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What is hypergeometric distribution?
Hypergeometric Distribution is a concept of statistics. It defines the chances that a specific number of successes would be attained when a certain number of draws are done. After withdrawals, replacements are not made. In terms of the formula used. “K” is the number of successes that have to be attained. Along with that, “N” is the total number of draws which have to be done. If you have a look at the concept of hypergeometric distribution, it is very similar to the binomial theorem.
hypergeometric distribution formula
The formula of hypergeometric distribution is given as follows.
\( P(X=k) = \dfrac{\dbinom{K}{k} \space \dbinom{NK}{nk}}{\dbinom{N}{n}} \)
Where:
\(K\) defines the number of successes in the population
\(k\) is the number of observed successes
\(N\) is the population size
\(n\) is the total number of draws
Hypergeometric Distribution example
Consider that you have a bag of balls. In the bag, there are 12 green balls and 8 red balls. If you want to draw 5 balls from it out of which exactly 4 should be green. This means that one ball would be red. No replacements would be made after the draw.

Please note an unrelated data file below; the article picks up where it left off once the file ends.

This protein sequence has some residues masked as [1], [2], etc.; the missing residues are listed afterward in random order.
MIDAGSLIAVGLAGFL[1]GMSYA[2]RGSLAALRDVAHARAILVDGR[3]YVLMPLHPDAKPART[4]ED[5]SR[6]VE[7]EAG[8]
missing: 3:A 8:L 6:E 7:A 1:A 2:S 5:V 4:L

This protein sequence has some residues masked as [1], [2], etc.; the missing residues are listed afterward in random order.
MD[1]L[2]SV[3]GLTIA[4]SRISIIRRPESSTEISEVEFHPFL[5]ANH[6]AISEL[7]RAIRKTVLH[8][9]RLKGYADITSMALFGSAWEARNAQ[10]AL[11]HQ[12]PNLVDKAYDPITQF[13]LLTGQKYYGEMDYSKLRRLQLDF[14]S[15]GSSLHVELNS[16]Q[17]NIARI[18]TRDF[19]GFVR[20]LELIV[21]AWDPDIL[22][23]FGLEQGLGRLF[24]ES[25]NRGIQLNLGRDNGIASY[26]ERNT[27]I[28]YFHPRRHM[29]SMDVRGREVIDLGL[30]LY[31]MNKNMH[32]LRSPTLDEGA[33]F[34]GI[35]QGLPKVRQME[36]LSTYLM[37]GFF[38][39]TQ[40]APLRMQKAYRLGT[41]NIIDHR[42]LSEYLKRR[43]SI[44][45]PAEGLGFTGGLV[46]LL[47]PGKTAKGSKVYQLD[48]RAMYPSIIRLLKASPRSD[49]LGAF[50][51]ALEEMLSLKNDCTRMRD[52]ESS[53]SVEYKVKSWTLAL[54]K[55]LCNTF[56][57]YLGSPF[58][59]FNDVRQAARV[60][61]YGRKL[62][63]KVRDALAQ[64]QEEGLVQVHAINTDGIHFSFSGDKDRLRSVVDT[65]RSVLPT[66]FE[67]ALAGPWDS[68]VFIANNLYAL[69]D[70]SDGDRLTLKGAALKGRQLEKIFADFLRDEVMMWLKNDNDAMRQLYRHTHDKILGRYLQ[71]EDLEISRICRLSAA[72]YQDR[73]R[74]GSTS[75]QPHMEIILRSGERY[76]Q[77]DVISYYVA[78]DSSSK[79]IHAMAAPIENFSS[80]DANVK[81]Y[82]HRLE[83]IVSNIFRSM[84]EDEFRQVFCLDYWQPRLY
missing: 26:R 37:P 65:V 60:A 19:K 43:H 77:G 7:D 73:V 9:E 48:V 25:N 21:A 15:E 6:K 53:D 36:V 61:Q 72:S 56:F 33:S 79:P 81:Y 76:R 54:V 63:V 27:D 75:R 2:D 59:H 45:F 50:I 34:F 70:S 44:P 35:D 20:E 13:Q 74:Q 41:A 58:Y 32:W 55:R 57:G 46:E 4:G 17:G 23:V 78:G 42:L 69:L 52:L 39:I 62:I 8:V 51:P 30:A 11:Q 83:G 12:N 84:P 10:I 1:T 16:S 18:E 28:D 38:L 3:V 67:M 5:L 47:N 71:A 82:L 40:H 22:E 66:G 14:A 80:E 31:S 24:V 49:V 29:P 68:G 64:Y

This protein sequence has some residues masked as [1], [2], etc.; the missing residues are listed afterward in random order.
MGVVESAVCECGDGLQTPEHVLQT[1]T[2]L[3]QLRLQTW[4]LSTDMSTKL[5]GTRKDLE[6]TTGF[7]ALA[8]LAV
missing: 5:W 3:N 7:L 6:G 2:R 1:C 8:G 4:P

When you apply the formula listed above and use the given values, the following interpretations would be made.
\( P(X=k) = \dfrac{(12 \space C \space 4)(8 \space C \space 1)}{(20 \space C \space 5)} \)
\( P ( X=k ) = 495 \times \dfrac {8}{15504} \)
\( P(X=k) = 0.25 \)
Hypergeometric Function
The Hypergeometric function is used for a hypergeometric series of numbers. Here when you talk about the hypergeometric function, it can be a Gaussian as well as the ordinary one.
How to calculate the probability with and without replacements?
What is probability? It defines the chances that the desired outcome would be obtained. However, when you are selecting between replacing and not replacing, the sample size changes. In other words, the probability value is affected.
Consider that we have a bag of glasses. There are fifteen glasses in total out of which 6 are green and 9 are yellow.
1. Probability with replacement
Consider that you want to draw a ball randomly. What is the probability that it would be green? There are 6 green balls and the total count is 15. Hence, the probability would be given.
The probability of getting a green ball will be.
\( P(Green) = \dfrac{6}{15} \)
Similarly, what is the probability that a randomly selected ball is yellow? There are 9 yellow balls and the total sample size is 15. Hence probability would be given as.
\( P(Yellow) = \dfrac{9}{15} \)
In both these cases, the same size remained the same because each time, the withdrawn ball was kept back.
2. Probability without replacement
Consider that you want to draw a random ball, what is the probability of getting a green one.
\( P(Green) = \dfrac{6}{15} \)
Now consider that you get a green ball and do not put it back. Here, the sample size would become 14. Hence, the probability of getting a yellow ball would be given.
\( P(Yellow) = \dfrac{9}{14} \)

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